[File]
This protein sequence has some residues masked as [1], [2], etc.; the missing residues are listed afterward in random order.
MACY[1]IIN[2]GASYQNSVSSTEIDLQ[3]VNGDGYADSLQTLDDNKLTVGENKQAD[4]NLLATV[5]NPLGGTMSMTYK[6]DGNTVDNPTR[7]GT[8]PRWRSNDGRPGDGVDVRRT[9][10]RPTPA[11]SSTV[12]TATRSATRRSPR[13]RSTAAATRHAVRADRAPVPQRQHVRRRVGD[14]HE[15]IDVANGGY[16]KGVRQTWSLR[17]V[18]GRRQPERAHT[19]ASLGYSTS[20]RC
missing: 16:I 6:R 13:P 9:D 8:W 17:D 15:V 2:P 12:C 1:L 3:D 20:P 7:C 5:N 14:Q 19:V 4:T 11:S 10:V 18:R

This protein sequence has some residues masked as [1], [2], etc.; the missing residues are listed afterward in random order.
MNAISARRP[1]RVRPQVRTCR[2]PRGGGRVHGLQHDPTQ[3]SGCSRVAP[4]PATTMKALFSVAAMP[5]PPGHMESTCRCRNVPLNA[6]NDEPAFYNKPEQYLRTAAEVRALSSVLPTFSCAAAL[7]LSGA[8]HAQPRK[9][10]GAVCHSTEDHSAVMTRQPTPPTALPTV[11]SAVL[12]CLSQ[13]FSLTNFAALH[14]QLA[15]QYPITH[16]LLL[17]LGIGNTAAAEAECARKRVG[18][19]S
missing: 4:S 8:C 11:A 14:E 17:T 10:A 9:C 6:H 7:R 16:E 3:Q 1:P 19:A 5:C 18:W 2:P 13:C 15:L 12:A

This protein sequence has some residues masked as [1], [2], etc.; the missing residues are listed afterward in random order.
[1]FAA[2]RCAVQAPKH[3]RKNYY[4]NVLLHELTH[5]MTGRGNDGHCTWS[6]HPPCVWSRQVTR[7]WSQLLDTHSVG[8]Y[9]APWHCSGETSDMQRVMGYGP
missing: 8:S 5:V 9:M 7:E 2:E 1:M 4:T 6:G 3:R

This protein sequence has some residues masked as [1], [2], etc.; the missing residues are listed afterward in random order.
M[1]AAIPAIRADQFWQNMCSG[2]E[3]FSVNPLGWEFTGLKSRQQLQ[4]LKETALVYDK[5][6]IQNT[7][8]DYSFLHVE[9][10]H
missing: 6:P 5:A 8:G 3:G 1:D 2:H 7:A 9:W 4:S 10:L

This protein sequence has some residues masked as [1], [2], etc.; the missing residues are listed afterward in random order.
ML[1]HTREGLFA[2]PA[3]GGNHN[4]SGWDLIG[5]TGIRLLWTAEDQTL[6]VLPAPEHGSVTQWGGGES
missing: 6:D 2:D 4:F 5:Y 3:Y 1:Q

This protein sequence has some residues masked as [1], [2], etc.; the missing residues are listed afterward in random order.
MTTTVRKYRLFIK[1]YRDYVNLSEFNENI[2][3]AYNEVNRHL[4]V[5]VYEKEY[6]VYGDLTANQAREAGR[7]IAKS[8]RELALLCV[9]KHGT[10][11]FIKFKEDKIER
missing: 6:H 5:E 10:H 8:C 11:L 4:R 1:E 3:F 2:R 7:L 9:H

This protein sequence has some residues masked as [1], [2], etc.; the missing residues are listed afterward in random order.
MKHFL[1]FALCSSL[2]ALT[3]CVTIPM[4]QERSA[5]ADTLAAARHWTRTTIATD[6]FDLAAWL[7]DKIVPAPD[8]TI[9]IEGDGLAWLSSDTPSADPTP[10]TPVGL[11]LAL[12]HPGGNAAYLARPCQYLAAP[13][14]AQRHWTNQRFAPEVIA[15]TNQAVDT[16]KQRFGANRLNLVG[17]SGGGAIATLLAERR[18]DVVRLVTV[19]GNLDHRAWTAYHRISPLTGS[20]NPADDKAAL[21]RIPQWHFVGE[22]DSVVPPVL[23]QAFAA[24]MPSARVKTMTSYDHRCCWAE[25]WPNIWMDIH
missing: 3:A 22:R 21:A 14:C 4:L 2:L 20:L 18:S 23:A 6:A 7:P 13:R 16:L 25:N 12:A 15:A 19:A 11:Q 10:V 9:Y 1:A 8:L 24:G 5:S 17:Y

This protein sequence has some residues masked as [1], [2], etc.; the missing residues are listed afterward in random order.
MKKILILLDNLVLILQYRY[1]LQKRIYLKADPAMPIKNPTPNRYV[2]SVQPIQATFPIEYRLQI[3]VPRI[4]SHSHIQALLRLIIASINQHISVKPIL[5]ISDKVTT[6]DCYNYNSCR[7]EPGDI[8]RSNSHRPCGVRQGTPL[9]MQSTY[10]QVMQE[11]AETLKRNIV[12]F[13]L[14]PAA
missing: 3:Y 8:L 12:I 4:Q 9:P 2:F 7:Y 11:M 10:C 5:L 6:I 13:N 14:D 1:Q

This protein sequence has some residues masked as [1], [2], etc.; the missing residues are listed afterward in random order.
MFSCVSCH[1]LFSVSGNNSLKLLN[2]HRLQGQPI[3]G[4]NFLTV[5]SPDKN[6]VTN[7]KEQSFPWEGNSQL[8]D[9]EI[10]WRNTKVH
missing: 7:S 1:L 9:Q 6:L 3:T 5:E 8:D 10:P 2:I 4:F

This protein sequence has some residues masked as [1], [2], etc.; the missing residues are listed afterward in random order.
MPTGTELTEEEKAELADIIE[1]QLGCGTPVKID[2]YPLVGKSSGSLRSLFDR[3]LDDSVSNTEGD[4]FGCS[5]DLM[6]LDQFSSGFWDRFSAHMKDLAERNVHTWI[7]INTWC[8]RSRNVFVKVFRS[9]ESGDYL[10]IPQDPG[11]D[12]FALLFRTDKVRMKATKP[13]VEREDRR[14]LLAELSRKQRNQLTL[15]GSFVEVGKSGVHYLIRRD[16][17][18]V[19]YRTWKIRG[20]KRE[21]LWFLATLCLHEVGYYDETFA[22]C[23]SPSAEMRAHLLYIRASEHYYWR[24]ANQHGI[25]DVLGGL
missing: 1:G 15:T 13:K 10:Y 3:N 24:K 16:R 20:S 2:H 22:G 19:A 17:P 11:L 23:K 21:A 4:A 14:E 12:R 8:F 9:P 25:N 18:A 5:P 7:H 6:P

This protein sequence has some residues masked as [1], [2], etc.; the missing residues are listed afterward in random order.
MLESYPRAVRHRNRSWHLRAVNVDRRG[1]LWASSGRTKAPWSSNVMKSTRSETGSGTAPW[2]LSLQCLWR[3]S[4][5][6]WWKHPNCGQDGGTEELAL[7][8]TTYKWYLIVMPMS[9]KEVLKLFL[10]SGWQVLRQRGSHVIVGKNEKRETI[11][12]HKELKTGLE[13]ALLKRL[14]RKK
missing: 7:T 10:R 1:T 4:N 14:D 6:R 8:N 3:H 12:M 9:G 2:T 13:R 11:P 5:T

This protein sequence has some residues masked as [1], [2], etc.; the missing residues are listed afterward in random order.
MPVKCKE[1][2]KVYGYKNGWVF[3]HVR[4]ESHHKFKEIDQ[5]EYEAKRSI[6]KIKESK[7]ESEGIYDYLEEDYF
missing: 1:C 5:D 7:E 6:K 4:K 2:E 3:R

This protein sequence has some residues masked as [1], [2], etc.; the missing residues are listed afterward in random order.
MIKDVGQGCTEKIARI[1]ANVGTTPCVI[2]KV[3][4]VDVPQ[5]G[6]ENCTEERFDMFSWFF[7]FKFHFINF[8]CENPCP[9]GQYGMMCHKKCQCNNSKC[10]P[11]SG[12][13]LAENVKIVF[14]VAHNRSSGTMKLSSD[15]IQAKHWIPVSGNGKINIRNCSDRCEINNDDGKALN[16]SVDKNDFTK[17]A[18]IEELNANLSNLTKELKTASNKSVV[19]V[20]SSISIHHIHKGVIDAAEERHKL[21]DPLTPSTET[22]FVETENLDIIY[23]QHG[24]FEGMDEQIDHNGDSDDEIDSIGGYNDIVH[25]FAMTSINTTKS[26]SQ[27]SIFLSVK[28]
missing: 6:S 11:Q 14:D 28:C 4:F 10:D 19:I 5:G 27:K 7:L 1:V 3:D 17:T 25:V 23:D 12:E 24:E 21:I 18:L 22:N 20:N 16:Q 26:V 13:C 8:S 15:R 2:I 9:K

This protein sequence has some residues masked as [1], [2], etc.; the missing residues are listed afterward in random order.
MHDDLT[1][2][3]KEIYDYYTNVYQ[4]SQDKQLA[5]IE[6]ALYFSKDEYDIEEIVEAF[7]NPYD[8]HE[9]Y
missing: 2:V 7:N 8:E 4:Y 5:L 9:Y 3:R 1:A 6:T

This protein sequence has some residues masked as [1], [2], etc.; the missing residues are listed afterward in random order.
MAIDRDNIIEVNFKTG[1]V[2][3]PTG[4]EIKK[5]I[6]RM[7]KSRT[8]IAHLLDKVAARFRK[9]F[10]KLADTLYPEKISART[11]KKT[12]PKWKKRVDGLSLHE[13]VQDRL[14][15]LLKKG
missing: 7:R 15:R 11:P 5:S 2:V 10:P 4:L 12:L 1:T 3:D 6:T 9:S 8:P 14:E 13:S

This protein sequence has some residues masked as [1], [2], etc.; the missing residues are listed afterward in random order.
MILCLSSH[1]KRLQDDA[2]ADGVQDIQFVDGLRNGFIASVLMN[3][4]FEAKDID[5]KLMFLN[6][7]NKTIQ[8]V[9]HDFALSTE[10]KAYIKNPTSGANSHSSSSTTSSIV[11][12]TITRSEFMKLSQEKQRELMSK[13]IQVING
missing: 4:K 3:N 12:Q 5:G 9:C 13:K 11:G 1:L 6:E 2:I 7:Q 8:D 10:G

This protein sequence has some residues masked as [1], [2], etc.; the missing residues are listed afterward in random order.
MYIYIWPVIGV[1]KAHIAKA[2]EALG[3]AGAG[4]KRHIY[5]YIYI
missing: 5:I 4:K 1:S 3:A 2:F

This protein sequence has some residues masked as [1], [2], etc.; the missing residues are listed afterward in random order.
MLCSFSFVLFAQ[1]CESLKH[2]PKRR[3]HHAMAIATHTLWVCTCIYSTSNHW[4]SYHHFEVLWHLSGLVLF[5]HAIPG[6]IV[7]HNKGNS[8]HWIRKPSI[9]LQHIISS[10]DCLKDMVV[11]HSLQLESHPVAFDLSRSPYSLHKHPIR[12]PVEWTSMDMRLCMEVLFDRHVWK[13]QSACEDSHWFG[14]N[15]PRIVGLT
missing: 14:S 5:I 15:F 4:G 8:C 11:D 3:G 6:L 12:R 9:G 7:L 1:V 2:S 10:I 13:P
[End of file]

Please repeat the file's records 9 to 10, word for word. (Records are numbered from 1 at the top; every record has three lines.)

This protein sequence has some residues masked as [1], [2], etc.; the missing residues are listed afterward in random order.
MFSCVSCH[1]LFSVSGNNSLKLLN[2]HRLQGQPI[3]G[4]NFLTV[5]SPDKN[6]VTN[7]KEQSFPWEGNSQL[8]D[9]EI[10]WRNTKVH
missing: 7:S 1:L 9:Q 6:L 3:T 5:E 8:D 10:P 2:I 4:F

This protein sequence has some residues masked as [1], [2], etc.; the missing residues are listed afterward in random order.
MPTGTELTEEEKAELADIIE[1]QLGCGTPVKID[2]YPLVGKSSGSLRSLFDR[3]LDDSVSNTEGD[4]FGCS[5]DLM[6]LDQFSSGFWDRFSAHMKDLAERNVHTWI[7]INTWC[8]RSRNVFVKVFRS[9]ESGDYL[10]IPQDPG[11]D[12]FALLFRTDKVRMKATKP[13]VEREDRR[14]LLAELSRKQRNQLTL[15]GSFVEVGKSGVHYLIRRD[16][17][18]V[19]YRTWKIRG[20]KRE[21]LWFLATLCLHEVGYYDETFA[22]C[23]SPSAEMRAHLLYIRASEHYYWR[24]ANQHGI[25]DVLGGL
missing: 1:G 15:T 13:K 10:Y 3:N 24:K 16:R 20:S 2:H 22:G 19:A 17:P 11:L 23:K 21:A 4:A 14:E 12:R 8:F 9:P 25:N 18:A 5:P 7:H 6:P